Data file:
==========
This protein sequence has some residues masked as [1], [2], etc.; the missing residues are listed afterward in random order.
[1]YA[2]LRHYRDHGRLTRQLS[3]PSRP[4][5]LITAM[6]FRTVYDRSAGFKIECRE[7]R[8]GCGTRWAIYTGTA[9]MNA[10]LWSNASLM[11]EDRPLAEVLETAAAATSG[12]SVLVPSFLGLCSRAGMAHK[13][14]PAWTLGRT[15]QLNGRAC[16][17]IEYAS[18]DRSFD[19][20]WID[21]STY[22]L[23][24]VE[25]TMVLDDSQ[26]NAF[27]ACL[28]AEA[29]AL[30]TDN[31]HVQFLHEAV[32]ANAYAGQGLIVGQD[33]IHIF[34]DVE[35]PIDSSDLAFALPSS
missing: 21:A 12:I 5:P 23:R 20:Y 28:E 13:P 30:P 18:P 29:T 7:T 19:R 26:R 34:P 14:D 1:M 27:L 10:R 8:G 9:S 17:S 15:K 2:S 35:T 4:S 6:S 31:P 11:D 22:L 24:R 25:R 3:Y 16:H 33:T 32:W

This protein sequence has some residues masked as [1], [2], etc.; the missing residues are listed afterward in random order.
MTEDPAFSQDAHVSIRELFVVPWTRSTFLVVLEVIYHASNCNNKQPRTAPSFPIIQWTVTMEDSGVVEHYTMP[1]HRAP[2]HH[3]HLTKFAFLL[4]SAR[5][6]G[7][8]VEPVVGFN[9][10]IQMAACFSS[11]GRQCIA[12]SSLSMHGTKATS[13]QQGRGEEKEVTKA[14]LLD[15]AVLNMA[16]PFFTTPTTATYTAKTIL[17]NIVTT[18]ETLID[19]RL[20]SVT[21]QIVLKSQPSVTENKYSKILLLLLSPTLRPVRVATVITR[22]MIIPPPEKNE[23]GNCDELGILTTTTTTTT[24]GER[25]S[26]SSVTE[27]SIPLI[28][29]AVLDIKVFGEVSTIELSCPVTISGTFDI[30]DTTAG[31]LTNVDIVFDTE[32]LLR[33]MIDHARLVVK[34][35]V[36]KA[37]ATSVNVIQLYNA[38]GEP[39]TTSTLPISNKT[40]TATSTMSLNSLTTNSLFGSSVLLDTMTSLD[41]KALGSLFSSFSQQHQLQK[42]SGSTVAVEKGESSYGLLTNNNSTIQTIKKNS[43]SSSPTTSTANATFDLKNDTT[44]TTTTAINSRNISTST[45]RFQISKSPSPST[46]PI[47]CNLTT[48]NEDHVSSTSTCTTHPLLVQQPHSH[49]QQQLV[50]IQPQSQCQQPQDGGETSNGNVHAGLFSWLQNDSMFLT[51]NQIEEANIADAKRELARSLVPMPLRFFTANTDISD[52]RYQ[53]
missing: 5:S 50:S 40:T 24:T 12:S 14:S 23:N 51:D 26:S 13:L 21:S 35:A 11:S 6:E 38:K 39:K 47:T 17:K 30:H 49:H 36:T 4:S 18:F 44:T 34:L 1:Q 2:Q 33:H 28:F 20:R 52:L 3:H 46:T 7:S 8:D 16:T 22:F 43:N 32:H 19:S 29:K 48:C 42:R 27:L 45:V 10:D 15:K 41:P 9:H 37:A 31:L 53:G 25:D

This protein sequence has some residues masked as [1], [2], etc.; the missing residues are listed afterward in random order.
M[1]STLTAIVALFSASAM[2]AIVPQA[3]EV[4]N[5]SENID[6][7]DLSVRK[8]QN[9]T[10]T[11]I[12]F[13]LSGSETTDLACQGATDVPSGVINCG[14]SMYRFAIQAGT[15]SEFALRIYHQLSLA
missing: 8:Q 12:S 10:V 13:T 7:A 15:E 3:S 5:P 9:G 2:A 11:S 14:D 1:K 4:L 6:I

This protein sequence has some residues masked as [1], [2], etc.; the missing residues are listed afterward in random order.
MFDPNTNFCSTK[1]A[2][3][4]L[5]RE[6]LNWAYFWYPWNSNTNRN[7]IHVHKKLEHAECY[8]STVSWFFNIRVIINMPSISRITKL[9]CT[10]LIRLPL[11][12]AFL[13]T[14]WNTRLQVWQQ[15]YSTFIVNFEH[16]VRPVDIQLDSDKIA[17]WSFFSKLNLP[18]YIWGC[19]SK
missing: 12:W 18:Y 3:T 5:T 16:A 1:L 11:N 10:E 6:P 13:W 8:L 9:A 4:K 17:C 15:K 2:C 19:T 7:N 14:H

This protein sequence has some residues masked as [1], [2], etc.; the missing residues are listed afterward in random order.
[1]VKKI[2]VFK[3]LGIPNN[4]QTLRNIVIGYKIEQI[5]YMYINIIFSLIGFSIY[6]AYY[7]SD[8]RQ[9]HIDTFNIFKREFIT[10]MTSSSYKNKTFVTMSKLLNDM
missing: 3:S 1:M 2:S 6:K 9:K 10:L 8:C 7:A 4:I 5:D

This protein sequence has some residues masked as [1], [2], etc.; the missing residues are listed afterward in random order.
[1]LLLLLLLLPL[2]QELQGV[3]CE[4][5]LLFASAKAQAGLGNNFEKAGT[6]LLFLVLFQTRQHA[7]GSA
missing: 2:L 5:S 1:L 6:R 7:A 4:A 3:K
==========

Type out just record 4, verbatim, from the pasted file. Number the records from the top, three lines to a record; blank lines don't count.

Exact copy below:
This protein sequence has some residues masked as [1], [2], etc.; the missing residues are listed afterward in random order.
MFDPNTNFCSTK[1]A[2][3][4]L[5]RE[6]LNWAYFWYPWNSNTNRN[7]IHVHKKLEHAECY[8]STVSWFFNIRVIINMPSISRITKL[9]CT[10]LIRLPL[11][12]AFL[13]T[14]WNTRLQVWQQ[15]YSTFIVNFEH[16]VRPVDIQLDSDKIA[17]WSFFSKLNLP[18]YIWGC[19]SK
missing: 12:W 18:Y 3:T 5:T 16:A 1:L 11:N 10:E 6:P 13:W 8:L 9:A 4:K 17:C 15:K 2:C 19:T 7:N 14:H